There are 26 letters in the alphabet, so why did so many of the names in the article I was reading in The New Yorker begin with the same one, M? The article, “Trump’s Last General,” was about generals, Trump’s generals, the ones in the Trump administration or those carefully keeping out of it, though the first M name wasn’t a general at all but the French president, Macron. What followed were more Ms, some of them generals and some not: Mattis, Milley, Miller, Meadows, McMaster, McCarthy, Mick Mulvaney, several Marks and Mikes, and one Michael. How was I going to keep everyone straight? Especially with my ears humming: mmmm.
Once in a fiction class I took, the instructor told us to do our audience a favor and give different sounding names to characters. It would be easier for our readers to keep them straight. I often remember that simple rule when I come across a pair of like-sounding names, either when reading or in a film. But writers are supposed to make use of all available devices, so you wouldn’t just randomly name your characters. You’d use names to reinforce your themes. Flannery O’Conner, who loved a good symbol, comes to mind. The dour character who changed her name from Joy to Helga; the ever optimistic Mrs. Hopewell.
Letting just the first letter of the name suggest the themes under study is to turn a helpful hint into a guessing game. But I did wonder. The most obvious answer is that M is for military, or for Marines. This was history, however, not fiction. All those Ms weren’t because of an author’s overriding fondness for names with M, and they weren’t guiding nudges to make sure the reader understood a point. No, there was nothing purposeful about them. Instead, simple coincidence explained them. No oversight or riddle or private meaning at play. I could hardly complain. Be that as it may, with so many names so reminiscent of one another, and so many job titles as well, I began to lose the thread. The confusion was compounded because, although the authors used last names, a quoted source might use a first name. “But wait, is this a new Mike or the just-mentioned Mike?” Was it Mark Esper or Mark Milley? Mike Pompeo or Mike Pence? True, some names mentioned didn’t begin with M, but they were the exception that proved the rule. What’s more, the principal exception, appearing in every other paragraph—Kelly—practically rhymes with Milley, the focus of the article, providing a little phonetic fun that seemed to subvert its serious tone.
There are simple rules to choosing a name: you want it to be unusual enough to stand out but still easy to pronounce and spell. In Asturias, Covadonga will surely evoke the story of the divine message delivered to Pelayo, fighting the invading Moors in the eighth century. For me, Blanca, Paloma, and Rocío, which mean white, dove, and dew, are also memorable names, though to a Spaniard, used to them from birth, they do not sound particularly poetic. In the article about Trump’s generals, the names that stood out were Dunford and Tillerson. I pictured the Ms chasing each other in a circle, as Dunford and Tillerson peered down from a ridge, like a pair of cowboys, disgusted by the display. And the fact is, they were: both men held themselves aloof from the fray and got out early. Others clearly did not want any part of the action, and never got in.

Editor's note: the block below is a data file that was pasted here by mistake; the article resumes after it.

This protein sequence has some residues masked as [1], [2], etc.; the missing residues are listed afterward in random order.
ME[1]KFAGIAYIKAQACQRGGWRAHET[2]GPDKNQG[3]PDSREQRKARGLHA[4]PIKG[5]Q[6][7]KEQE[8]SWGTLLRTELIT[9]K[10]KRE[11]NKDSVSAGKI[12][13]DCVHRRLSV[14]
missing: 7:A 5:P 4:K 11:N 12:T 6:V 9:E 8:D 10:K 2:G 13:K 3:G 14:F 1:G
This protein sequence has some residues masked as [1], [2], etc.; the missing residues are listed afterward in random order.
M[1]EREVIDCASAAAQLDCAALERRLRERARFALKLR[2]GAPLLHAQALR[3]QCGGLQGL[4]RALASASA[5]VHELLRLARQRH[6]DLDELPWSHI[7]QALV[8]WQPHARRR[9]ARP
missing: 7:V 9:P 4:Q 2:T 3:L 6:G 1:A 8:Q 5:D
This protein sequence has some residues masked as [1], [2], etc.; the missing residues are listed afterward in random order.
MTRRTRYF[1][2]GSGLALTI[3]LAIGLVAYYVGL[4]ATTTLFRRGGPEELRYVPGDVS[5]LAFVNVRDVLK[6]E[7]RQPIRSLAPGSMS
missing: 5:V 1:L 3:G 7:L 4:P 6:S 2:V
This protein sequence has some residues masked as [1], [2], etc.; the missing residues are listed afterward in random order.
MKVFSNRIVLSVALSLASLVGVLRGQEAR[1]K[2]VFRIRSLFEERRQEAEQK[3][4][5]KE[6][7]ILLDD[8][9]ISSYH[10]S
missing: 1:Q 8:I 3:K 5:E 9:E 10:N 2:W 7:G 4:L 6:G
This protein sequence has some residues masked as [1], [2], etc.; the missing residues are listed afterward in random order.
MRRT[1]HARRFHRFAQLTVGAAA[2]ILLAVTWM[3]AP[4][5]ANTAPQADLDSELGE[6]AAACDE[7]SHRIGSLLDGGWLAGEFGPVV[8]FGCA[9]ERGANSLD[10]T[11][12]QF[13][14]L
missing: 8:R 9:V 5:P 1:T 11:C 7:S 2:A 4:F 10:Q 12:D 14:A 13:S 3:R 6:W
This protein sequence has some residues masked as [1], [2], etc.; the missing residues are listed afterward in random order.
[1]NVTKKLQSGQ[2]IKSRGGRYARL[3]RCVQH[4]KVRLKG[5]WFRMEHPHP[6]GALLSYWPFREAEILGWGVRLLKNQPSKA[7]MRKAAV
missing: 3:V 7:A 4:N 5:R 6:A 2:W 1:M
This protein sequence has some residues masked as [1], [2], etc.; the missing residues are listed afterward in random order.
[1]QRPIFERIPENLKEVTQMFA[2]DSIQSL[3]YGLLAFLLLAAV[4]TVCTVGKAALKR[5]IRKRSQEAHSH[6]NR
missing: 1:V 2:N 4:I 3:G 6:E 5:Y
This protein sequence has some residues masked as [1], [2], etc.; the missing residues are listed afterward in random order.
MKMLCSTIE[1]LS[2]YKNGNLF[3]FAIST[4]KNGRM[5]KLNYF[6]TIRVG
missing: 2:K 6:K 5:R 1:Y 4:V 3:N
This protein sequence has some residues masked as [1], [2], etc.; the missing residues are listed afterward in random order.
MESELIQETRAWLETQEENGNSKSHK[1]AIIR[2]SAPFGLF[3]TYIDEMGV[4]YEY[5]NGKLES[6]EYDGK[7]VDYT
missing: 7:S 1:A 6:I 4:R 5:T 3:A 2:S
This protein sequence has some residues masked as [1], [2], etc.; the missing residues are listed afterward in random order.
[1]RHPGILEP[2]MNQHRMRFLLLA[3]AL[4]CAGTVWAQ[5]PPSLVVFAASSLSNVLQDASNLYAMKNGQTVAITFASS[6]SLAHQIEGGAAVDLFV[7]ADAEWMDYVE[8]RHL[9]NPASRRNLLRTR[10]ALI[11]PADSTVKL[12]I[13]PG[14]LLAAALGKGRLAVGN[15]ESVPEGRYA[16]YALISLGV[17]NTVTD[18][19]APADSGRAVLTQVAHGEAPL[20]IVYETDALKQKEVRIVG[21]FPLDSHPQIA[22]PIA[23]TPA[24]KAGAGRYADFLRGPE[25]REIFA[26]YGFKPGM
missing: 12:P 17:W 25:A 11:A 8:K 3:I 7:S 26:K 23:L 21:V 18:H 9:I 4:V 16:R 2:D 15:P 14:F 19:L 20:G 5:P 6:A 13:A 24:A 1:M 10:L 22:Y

From the article, which read like an adventure story, I learned many things I should have known about the workings of my home country. So many advisers! So much counsel! So many conflicts, bruised sensibilities, aspirations both high and low. Is that the why of the Ms—many and much? It was not for murder, though the tale was exciting enough. Such were my thoughts as I consumed this highly engaging and rather dismaying chronicle of appointments, in-fighting, schemes, and morals. Maybe M is for mischief. Or perhaps, I thought, against all odds, M is for the morals—those of the heroes, that won out over self-advancement and self-protection. More than one adviser stuck to his post and endured embarrassment and insult instead of resigning, because that was the best way to keep Trump in check and to safeguard the nation from worse.
Not all the people named were moral. According to the story, some were amoral, others immoral, and one character appeared plain crazy. M for mad? With no better answer coming to mind, I propose that M is for mystery.
Could it be I’m wasting my time trying to decipher the signs? Maybe the names really don’t mean a thing, no one planned the preponderance of Ms, and no one at the editing stage okayed the strange coincidence. Maybe the characters, like the authors Susan B. Glasser and Peter Baker, “didn’t have no choice,” as Sandy Posey sings in “Born a Woman,” a 1966 country song written by Martha Sharp. As the song’s narrator knows of her sex, of being born a woman, it just happened that way, which I find more and more is the explanation for so much that occurs, despite our attempts to account for and control the details, and read meaning into everything. And when we can, write it in.
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